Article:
Is Google’s Tab Groups the Best Way to Handle Multiple Open Tabs?

Is Google’s new Tab Group feature even good for you?

I would argue that not so much.

Multiple open tabs can become a huge problem in today’s overwhelming information era.

The problem is that simply grouping tabs together isn’t going to get you much further when it comes to Optimizing Information.

Is your problem really organizing open tabs?

Or is it not having time to read them all?

As with everything in life, the trick to solving the problem is accurate identification of the problem.

(If you haven’t yet tried Google’s new Tab Group Feature – simply right click on any tab and see the option of coloring and naming tabs that you group together.)

 

Organizing Information

If your problem is organizing information, because you’re working on several different projects or serving different clients, then there are solutions other than Tab Groups that might be a better fit for your professional needs.

An extension like OneTab can convert a large number of tabs into a list of URLs stored on one tab, ready to open whenever you need it. I have to admit I’m not a fan of that system either, but I may be an exception.

Solutions like Workona or GetToby I appreciate more.

These tools enable you to save collections of documents and tabs, so you can quickly switch between clients or projects on your browser.

Often, you don’t even need to add new tools to your crowded digital desktop; you can make better use of existing ones instead.

To solve the multiple tabs issue, for example, you can take advantage of your browser’s existing bookmarking system to bookmark and then launch entire folders whenever you want.

 

Don’t have time now to deal with all those open tabs?

If you tend to open so many tabs that you have trouble taking action on all of them, grouping them together isn’t going to help!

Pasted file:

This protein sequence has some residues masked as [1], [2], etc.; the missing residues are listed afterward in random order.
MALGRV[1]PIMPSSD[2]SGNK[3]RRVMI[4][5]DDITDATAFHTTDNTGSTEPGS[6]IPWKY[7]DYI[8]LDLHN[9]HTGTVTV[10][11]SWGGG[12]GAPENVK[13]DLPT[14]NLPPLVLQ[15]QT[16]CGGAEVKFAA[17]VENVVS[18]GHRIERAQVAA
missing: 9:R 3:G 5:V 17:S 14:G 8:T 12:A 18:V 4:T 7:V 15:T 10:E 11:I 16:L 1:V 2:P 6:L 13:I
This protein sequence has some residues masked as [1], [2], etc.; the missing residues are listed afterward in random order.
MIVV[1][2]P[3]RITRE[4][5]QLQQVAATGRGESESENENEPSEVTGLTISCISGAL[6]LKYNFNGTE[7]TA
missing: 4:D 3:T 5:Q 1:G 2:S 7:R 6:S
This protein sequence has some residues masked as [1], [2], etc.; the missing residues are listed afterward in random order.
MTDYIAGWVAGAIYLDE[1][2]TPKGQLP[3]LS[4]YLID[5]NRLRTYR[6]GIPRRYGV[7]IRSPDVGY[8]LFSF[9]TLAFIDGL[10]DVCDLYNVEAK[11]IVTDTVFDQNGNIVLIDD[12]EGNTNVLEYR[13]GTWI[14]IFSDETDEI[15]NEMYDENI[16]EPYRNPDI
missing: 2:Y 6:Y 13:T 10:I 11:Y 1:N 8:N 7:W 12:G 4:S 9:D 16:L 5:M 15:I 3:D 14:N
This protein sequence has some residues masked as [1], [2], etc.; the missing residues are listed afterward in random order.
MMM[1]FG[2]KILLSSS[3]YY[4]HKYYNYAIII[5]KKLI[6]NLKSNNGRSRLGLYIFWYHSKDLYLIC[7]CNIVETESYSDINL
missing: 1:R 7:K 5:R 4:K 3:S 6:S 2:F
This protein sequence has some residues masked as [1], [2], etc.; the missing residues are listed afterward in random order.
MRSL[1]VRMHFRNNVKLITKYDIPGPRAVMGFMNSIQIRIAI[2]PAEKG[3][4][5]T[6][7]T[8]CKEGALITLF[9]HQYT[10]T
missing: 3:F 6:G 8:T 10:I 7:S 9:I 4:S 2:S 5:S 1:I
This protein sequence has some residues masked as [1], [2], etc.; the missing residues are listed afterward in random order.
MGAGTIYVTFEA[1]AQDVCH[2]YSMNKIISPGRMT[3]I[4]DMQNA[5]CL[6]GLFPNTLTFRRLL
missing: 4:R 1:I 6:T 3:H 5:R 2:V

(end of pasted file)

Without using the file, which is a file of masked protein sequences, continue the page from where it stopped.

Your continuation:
It will actually make your overcrowded browser even worse.

If this is your issue, the following process will help you control and optimize the information bursting out of your browser:

1. Install a tab suspender extension, so open tabs don’t slow your computer down.

I used to recommend The Great Suspender, but due to recent security concerns, I now recommend either installing an earlier version of The Great Suspender or, alternatively, Auto Tab Discard.

 

2. For tabs that contain your everyday working tools, pin them.

This way they are always available in the top corner of your browser, but take up little space.

 

3. All the other tabs are the temporary ones that you’re only keeping open until you get around to deal with them.

 

4. What you do with each one depends on the action required to address it:

If it is an article you want to read later, save it to a content capturing tool like Pocket.

If it is a video or article that you want to save for a project, add it to an organization board like Padlet.

If it is a service you want to check up on but don’t have the time now, copy the link to your calendar under the right HIME and Task list.

 

5. Then happily close the tab, knowing that it is waiting for you to address at a better time and place.

You didn’t just move the tab aside, the way you would with Tab Group or OneTab.

You moved it directly into the appropriate queue and workflow for it to get done, and that makes a big difference when it comes to organizing information and tasks.

 

With this process, you will no longer experience frustration over never getting to read or deal with the tab you’ve had open for who knows how long.

Dealing successfully with browser tabs impacts our work immensely every day, so if you have questions or comments, don’t hesitate and get in touch over email.

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